This particular group has been offered UDDT which are basically buckets for reasons of cost.

This shocked me a bit - a UDDT has nothing in common with a "bucket toilet" (a term that is, by the way, highly politically charged in South Africa and in Namibia due to apartheid legacy where "white people had flush toilets and black people had bucket toilets" (even though it was of course not that clear cut)) - it makes all the difference whether urine is not diverted (resulting in a stinky mess!) or whether urine is diverted (and the faeces and toilet paper goes into a vault which may or may not have a bucket in the vault) - resulting in a dry, odourless toilet. (NB: I am happy to have this discussion but if we do, let's start a new thread for it. I think when you read this document you will clearly see how a UDDT cannot be called a "bucket toilet" and that it cannot be stamped as "inferior to a flush toilet" and hence as undesirable).

Finally, let me copy here the summary from this document, so that you can see what it is all about:
+++++++++++++++

Technology review of urine-diverting dry toilets (UDDTs)
Overview on design, management, maintenance and costs


This technology review deals with a type of toilet designed specifically for dry excreta management called the urinediverting dry toilet (UDDT). It is a sanitation system for households and public facilities as well. The functional design elements of the UDDT are: source separation of urine and faeces; waterless operation; and ventilated vaults or containers for faeces storage and treatment. UDDTs may be constructed with two adjacent dehydration vaults or one single vault with interchangeable containers.

This publication offers a complete overview of UDDT functions, design considerations, common operation and maintenance issues and generalised installation costs. Its focus is on applications in developing countries and countries in transition, although UDDTs are also applicable in developed countries.

The UDDT technology was originally promoted in connection with safe reuse of excreta. However, the primary focus of UDDT implementation has gradually shifted from that of excreta reuse to the broader objective of creating an odourless, dry and versatile toilet that is applicable across wide range of geographic and economic contexts. Many successful examples of large-scale UDDT programmes, such as those found in Lima, Peru and eThekwini (Durban), South Africa, dispose of treated excreta instead of reusing it, as it is considered more practical, convenient or acceptable to the users.

The primary advantage of UDDTs, as compared to conventional dry latrines like ventilated improved pits (VIP) latrines, is the conversion of faeces into a dry and odourless material. This leads to an odour and insect free toilet which is appreciated by users and to the simple removal and less offensive and safer handling of the faecal material once the toilet has filled up. Moreover the risk of water pollution is minimised through the safe containment of faces in aboveground vaults which also allows the toilets to be constructed in locations where pit-based systems are not appropriate. The faeces are however not entirely sanitised when removed from the toilet, so precautious handling is obligatory. In scenarios with reuse of excreta in agriculture, a post-treatment of faecal matter and storage of urine is advisable to ensure adequate sanitisation.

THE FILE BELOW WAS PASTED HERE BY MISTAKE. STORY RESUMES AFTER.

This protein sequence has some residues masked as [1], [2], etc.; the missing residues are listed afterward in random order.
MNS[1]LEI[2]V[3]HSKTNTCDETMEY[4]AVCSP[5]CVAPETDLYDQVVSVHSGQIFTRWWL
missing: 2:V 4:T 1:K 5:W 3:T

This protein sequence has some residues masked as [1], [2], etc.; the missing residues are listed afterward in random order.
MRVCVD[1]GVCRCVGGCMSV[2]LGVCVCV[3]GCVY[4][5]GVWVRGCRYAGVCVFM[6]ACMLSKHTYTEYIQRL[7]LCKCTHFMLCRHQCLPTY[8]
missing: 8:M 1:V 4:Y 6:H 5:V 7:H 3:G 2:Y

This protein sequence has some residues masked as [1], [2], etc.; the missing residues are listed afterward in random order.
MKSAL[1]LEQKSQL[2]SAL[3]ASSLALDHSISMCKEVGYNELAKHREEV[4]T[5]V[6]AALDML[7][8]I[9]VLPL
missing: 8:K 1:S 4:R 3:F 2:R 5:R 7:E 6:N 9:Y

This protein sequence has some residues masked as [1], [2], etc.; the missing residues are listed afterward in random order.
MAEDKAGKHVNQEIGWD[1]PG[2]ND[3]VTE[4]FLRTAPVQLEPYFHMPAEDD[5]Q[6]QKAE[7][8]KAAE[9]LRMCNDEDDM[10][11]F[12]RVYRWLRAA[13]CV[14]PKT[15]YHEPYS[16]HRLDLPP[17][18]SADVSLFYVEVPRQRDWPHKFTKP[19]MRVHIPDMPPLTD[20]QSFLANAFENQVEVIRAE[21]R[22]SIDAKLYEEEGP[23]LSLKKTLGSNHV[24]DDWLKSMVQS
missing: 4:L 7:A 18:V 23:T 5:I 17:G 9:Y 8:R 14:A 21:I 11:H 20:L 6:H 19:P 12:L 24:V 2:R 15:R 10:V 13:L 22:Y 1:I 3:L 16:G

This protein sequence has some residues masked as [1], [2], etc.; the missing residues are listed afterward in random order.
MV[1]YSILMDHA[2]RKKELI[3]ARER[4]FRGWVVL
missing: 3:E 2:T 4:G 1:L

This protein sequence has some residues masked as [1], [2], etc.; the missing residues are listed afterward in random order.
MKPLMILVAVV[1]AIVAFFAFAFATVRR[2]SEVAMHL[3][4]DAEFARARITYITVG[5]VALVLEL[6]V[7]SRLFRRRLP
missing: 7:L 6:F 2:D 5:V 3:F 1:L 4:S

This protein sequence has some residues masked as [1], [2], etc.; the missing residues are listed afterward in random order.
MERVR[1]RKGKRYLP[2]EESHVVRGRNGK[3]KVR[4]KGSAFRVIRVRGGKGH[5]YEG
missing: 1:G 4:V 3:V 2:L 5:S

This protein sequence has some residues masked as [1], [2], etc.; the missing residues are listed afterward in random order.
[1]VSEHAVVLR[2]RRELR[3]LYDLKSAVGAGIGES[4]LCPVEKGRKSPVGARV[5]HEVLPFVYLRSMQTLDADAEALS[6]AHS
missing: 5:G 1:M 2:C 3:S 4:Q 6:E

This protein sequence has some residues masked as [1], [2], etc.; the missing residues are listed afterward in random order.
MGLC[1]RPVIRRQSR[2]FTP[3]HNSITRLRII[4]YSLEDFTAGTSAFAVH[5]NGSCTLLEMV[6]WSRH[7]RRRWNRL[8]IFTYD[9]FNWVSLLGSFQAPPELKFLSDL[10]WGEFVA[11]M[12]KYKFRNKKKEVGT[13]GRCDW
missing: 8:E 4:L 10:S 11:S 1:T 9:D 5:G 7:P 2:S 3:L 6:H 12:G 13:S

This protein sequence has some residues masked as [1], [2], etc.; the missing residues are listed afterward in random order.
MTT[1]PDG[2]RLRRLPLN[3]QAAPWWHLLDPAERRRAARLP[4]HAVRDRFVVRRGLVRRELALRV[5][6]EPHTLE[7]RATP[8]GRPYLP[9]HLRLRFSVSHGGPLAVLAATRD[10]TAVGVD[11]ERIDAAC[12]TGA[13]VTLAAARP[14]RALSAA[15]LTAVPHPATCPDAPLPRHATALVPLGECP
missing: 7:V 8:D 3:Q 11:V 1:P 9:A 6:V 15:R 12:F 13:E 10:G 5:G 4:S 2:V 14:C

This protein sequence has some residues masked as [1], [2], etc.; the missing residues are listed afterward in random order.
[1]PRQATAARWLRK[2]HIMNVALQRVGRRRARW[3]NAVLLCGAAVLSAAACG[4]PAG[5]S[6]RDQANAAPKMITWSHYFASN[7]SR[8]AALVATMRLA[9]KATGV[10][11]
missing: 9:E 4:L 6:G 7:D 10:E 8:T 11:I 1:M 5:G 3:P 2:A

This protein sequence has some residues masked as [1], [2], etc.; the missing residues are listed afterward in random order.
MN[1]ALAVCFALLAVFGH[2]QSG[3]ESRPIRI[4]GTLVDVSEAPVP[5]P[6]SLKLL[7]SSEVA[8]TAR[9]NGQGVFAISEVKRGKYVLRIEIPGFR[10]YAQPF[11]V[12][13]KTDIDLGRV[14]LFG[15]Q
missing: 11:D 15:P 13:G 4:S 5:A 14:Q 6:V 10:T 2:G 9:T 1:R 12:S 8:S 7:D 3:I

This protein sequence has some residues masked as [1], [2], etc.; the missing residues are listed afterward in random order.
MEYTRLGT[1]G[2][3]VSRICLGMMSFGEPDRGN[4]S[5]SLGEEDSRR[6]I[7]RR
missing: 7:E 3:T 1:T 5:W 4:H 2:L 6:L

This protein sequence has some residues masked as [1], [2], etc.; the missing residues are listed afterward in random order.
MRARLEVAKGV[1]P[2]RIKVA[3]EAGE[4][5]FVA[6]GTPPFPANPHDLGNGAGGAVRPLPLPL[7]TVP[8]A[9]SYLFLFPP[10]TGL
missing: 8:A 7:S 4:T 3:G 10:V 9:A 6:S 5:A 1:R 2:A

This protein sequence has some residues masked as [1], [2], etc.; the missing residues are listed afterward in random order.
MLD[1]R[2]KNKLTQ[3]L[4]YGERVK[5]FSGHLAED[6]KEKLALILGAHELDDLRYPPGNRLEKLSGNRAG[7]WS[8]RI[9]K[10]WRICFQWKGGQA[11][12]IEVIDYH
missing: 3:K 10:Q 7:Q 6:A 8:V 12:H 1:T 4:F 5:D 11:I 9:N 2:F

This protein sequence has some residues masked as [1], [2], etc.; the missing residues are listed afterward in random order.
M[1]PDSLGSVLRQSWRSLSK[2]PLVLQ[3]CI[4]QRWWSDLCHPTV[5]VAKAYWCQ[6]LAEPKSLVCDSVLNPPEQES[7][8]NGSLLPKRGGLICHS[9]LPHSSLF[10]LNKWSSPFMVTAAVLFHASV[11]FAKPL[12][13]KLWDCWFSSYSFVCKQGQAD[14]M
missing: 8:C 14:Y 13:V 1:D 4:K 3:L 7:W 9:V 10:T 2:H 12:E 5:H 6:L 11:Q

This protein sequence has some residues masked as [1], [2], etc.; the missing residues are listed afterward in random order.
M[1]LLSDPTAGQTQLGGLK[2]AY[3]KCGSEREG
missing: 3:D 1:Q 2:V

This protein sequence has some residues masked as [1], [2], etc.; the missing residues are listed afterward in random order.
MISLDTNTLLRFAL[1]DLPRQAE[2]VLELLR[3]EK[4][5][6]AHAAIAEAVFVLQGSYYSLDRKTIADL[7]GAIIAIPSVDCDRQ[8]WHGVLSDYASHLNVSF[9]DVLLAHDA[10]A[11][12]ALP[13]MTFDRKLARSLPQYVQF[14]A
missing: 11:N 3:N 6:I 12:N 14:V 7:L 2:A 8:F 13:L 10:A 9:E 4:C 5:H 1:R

This publication provides comprehensive design guidelines for all functional UDDT components, including urine diversion (UD) pedestals, benches and squatting pans, dehydration vaults, single vaults with interchangeable containers, and urine piping and storage systems. Possible design modifications are discussed to ensure the toilet’s suitability for small children, the elderly and persons with disabilities. Additionally, all relevant aspects of excreta management are described including treatment, disposal, reuse and maintaining hygienic quality standards.

Emphasis is placed on recent technical innovations that allow the UDDT to be integrated in a wider range of applications. The bench design, a sitting type of UD interface that minimises the need for stairs leading up to the toilet, is presented as a possible solution for indoor installations and means of providing barrier-free access. Other designs are presented for a variety of contexts, including indoor and outdoor installations, schools and public toilet blocks, flood prone areas and floating villages.